I’ve been thinking about Catcher’s performance at a recent dog show and training match and realize that I need to re-evaluate my goals with him and my puppies. Catcher is NOT ready for the ring. In fact we are probably a year away from returning to competition. Besides, what’s the rush? I am not the high quality trainer I’d like to be but I do enjoy training, learning and obsessing over how to communicate with my dogs. I want my dogs to enjoy our limited time in the competition ring and for both of us to feel confident. That means I have to block out people around me, whether it is people hoping to see me fail or friends cheering me ringside. I need to think positive; to remember that any bizarre twists my dog gives to my long-established commands can be fixed back home. With that in mind I need PHP; Perspective: I need to realize whether my dog passes or fails it doesn’t mean life or death to either of us; Humor: because the darn dog goosed me in the rear again in front of another judge, and Patience: back to the drawing board again and again. PHP, good letters to mark on my hand before going into the ring. I am constantly reminded of something the late dog trainer Bobbie Anderson said, “This is just a game and we are lucky to play”.
Competing is not something I enjoy, which my dog’s sense. They have seen me happy, sad and angry and frustrated. So why even bother? The dog show competition ring is one of the few ways to “prove” ourselves as dog trainers.
I remember my first few years showing dogs back in the 70’s. Ignorance is bliss. When you don’t know you are supposed to be nervous, when you don’t know all the bad stuff that dogs will pull on you, when you don’t know that other, more experienced trainers are rolling their eyes when you perform, then you go into the ring and have fun with your dog, which I did. I miss that feeling. Of course, I was lucky that my first competition dog was hot, another word for easy to train, smart and picked up blue ribbons with one paw tied behind his back. Then harder dogs came into my life and that forced me to actually think about the how’s and why’s of dog training. I attended seminars, went to well-known trainers, belonged to their cliques, or changed cliques and training methods. Those were the days when we drank wine ringside after the highest scoring dog in trial ribbon was awarded. Someone would bring snacks and we’d hang out and laugh and sit with our dogs. It was fun. I have some great memories.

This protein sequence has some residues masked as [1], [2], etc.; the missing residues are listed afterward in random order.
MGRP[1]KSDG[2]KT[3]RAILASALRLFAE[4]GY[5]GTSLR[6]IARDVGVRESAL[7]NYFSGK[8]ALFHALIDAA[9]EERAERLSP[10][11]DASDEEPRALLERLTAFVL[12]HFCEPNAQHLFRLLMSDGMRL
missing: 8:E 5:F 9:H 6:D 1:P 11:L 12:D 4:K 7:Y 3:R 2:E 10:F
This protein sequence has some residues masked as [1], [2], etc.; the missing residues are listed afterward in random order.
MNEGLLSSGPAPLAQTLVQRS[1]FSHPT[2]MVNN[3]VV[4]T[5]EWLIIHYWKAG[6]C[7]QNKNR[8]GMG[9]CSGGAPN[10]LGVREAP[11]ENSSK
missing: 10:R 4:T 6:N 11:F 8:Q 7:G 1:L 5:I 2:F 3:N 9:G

Now things have become highly competitive. The mentality is somewhat like Abby Lee Miller’s statement on the television series, Dance Moms, “Second place is the first person to lose”. (Isn’t that a sad philosophy?) There aren’t cliques like my first year in the sport. Now we have serious Obedience Trial Champion titled trainers and/or people who bring their personal trainer to help them ringside, dogs are generally from expensive breeders, and competitors wear clothes that match their dog’s coat color. So in a way I miss the old days, my naivety, the fun and laughter and the people I sat with ringside where I was immediately accepted because I trained at such and such obedience school.
It’s been a blessing to have my own dedicated dog training building which I share with a few friends. Nothing can replace being able to train repetitiously day in and day out, taking videos of myself, or watching You Tube videos of more experienced and successful trainers, or asking advice online, not to mention taking lessons with a local VERY successful trainer. But I miss the simpler times when other trainers and I met at local malls to train, or went to school playgrounds on the weekends, or city parks. It was rare to train alone because we all realized you couldn’t train in a void. Dogs need to be introduced to real world noises, children, barking dogs and food smells, the things that they may encounter at a dog show. But now dogs are not allowed in the places we’d go to back then. More and more of us have our own buildings, our own trainers whom we try to emulate, and our dogs, if we aren’t careful, wind up being trained in a box, a void. It’s something I struggle with now, getting out and about to train my dogs in new places. Making it even more challenging is the hot, humid weather here in the south. We have to run the AC in the car for a bit before putting our dogs in their crates. Working in front of a mall now would bring Mall Security and Dog Control in a heartbeat.
Every once in a while I think about quitting dog training and just letting my dogs be dogs, running, playing and sleeping all day. But this darn dog training and competitive sport has me like cocaine grabs a drug addict. I know I’d teach my dogs to do tricks and then teach them to come promptly across the yard and then teach sits and downs. Then off we’d be in the dog show ring again. I keep reminding myself how wonderful it is to have the ability every day to communicate with another species and to be loved in return. What a gift. The stress of the dog show ring is forgotten.
So I’ll plug along with my three competition dogs (Levi is retired) and hope we can strut our stuff to a close approximation of perfect in the dog show ring sometime in the future. I’m just plain hooked on dogs, training and shows.
But I sure miss the old days of wine and cheese after the last dog performed.